If you are a Remington fan, this may be of interest to you. Remington Arms may be in serious financial trouble. There have been a series of long running law suits and poor management decisions concerning product changes and new product launches and the signs of that may be becoming apparent.

First it was the Model 700 trigger issue. At the root of this issue was the trigger mechanisms allowing the rifles to fire unexpectedly. This class action law suit drug on for years. Remington began settling the bulk of the claims out of court last year without admitting any responsibility. This is estimated to have cost the company millions of dollars.

Next was the decision to buy Bushmaster and pull all the manufacturing of the rifle to Ilion, New York. The result just wasn’t the original Bushmaster rifle and they lost a lot of their market share. Remington tried to revitalize the rifle line with some new caliber offering, like the .30 Remington AR, but the shooting consumer did not accept it.

One of the company’s biggest blunders, in my opinion, was phasing out and dropping the iconic 1100 shotgun from their product line up. The 1100 shotgun was introduced in 1963. Over the years it has become an ultra-dependable design and had a very loyal following of hunters and shooters. It became the best-selling semi-auto shotgun in history with over four million sold.

Remington decided to “improve” things and dropped the 1100 and introduce the 11/87 and more recently the Versa Max. Neither shotgun has lived up to the reputation of the 1100. The backlash from shooters/customers was immediate and harsh. Remington got the Model 1100 back into its product lineup, but along the way, the company had been sold to a private equity firm, Cerberus Capital Management. The classic make it cheaper logic was the order of the day and the 1100 is not the same shotgun it was.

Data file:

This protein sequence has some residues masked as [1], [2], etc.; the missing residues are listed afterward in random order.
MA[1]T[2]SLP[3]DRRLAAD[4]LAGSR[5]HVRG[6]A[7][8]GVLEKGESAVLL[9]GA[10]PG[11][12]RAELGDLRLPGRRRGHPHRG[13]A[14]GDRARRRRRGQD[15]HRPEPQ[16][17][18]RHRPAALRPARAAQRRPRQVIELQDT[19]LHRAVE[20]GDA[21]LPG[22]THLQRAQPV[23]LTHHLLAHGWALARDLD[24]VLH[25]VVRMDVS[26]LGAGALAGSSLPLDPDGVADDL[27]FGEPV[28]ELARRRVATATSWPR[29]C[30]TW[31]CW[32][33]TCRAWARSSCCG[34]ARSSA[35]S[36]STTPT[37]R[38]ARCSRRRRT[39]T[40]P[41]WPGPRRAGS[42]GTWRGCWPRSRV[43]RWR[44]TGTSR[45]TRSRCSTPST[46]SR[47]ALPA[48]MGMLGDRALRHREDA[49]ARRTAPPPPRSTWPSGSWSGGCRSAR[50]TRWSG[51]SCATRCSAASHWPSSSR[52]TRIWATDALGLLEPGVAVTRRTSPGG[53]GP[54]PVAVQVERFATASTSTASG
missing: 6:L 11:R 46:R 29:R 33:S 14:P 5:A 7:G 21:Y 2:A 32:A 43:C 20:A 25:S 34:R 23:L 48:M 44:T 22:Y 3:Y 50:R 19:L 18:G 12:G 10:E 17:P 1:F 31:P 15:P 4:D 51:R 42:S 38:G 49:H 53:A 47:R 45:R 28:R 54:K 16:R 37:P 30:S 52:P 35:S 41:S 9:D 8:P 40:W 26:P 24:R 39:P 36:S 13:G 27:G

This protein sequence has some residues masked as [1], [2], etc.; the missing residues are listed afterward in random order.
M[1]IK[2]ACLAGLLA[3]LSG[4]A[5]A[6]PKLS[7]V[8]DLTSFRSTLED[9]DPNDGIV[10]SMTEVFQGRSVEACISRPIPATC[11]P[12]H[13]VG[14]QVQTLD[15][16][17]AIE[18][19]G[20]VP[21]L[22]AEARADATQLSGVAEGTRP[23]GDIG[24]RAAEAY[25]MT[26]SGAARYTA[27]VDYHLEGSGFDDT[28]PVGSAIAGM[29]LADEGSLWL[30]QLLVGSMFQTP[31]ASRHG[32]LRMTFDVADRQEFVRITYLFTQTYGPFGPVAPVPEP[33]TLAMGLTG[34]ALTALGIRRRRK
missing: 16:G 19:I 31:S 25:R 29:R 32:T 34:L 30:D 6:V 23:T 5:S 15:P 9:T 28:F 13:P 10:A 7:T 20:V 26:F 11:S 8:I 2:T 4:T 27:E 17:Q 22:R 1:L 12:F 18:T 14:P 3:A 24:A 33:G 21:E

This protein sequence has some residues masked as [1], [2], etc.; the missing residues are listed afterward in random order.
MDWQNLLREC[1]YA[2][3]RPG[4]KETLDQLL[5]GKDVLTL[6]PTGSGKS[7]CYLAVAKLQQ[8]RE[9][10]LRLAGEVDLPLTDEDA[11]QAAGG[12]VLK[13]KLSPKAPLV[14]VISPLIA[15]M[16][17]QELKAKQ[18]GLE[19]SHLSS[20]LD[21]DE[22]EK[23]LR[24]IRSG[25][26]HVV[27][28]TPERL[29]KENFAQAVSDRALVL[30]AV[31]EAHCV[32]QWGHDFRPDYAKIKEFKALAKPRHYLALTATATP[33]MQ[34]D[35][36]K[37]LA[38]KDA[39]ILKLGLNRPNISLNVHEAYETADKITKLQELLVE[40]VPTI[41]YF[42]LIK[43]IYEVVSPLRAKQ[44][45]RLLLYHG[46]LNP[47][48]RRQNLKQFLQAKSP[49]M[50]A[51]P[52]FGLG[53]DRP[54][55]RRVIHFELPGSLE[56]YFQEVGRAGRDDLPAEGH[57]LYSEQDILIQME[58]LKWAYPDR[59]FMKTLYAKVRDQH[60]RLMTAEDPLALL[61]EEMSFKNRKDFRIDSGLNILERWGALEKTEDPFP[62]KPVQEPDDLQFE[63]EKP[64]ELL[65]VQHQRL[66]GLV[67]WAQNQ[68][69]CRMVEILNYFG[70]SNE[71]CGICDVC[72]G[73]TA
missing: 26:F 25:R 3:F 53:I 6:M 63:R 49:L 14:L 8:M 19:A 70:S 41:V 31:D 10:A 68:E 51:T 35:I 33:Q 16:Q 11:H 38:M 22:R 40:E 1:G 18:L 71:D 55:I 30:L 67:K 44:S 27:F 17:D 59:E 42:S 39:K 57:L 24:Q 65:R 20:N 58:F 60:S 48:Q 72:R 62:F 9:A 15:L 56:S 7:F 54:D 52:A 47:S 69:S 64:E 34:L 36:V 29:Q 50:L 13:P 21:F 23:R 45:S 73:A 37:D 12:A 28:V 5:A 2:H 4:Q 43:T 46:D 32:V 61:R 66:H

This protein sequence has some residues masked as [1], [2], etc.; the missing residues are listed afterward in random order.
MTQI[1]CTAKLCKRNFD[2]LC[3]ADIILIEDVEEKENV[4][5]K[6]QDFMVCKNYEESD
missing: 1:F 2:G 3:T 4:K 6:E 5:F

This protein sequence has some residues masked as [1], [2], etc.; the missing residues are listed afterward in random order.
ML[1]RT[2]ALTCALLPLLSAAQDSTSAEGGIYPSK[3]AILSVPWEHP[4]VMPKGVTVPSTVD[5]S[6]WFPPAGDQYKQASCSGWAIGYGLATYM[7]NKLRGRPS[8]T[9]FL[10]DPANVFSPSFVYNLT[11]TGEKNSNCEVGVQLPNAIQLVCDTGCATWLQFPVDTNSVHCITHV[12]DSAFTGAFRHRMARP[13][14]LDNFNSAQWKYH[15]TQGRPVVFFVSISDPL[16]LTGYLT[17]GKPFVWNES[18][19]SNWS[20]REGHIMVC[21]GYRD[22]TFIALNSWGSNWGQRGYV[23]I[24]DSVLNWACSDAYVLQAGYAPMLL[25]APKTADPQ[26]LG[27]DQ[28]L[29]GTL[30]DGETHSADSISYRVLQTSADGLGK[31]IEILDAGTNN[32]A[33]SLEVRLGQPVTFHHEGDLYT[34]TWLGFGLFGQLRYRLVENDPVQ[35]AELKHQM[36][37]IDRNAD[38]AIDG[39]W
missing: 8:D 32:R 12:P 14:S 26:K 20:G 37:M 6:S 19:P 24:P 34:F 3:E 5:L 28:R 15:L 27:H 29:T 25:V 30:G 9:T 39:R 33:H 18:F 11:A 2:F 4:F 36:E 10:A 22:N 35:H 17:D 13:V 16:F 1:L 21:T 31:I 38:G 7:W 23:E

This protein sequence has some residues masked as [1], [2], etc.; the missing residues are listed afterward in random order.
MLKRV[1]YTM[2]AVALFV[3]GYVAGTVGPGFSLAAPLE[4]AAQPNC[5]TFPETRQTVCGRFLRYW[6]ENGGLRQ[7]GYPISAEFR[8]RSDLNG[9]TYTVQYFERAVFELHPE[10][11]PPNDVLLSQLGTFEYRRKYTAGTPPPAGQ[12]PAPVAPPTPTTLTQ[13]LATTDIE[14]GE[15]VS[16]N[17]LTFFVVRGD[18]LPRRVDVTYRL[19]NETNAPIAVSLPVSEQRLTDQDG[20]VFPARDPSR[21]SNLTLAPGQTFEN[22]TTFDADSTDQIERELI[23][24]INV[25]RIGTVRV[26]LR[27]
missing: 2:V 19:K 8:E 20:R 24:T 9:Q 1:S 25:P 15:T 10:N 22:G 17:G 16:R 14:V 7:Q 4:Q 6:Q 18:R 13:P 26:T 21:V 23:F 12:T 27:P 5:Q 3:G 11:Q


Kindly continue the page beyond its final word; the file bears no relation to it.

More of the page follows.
Most recently Remington had a terrible launch of its new R51 model pistol. It was supposed to be a re-introduction of their classic pistol made from 1918 to 1927. The new model 51 was rushed to market and failed. There were so many problems that Remington stopped production and recalled all the pistols that had been produced. A re-engineered version has just been released, but consumers are…pardon the pun…gun shy.

It has been confirmed by multiple industry sources, that Remington Arms employees in Ilion, New York have been given word to prepare for a temporary work furlough, possibly through the rest of the year. A furlough is typically a move a company makes that requires workers to take time off without pay, most likely in an effort to save money during a time of low sales.

Right now, the details are sketchy, even for employees, but one Remington worker reportedly told local WIBX 950AM Radio in Marcy New York, “We were told an official announcement with details will be coming in the next couple of days.”

The signs of something like this has been coming for months. Remington laid off 122 workers back in March, and another 60 last month. Remington, which marked its 200th anniversary in 2016, seems to moving in the wrong direction! These cuts/actions are not companywide and they should only affect workers at the Ilion location where they produce 700 series rifles, 870, and Versa Max shotguns.

Late last week, the Remington’s media relations department released a statement to WIBX Radio stating that any possible future layoffs would be due to soft firearm sales, along with supply and demand issues.

“The small arms industry is facing significant near term challenges related to slowing order velocity and high channel inventories; a dynamic from which Remington is not immune,” said Remington’s Media Relations Manager, Jessica Kallam.

Stand by for more on this topic.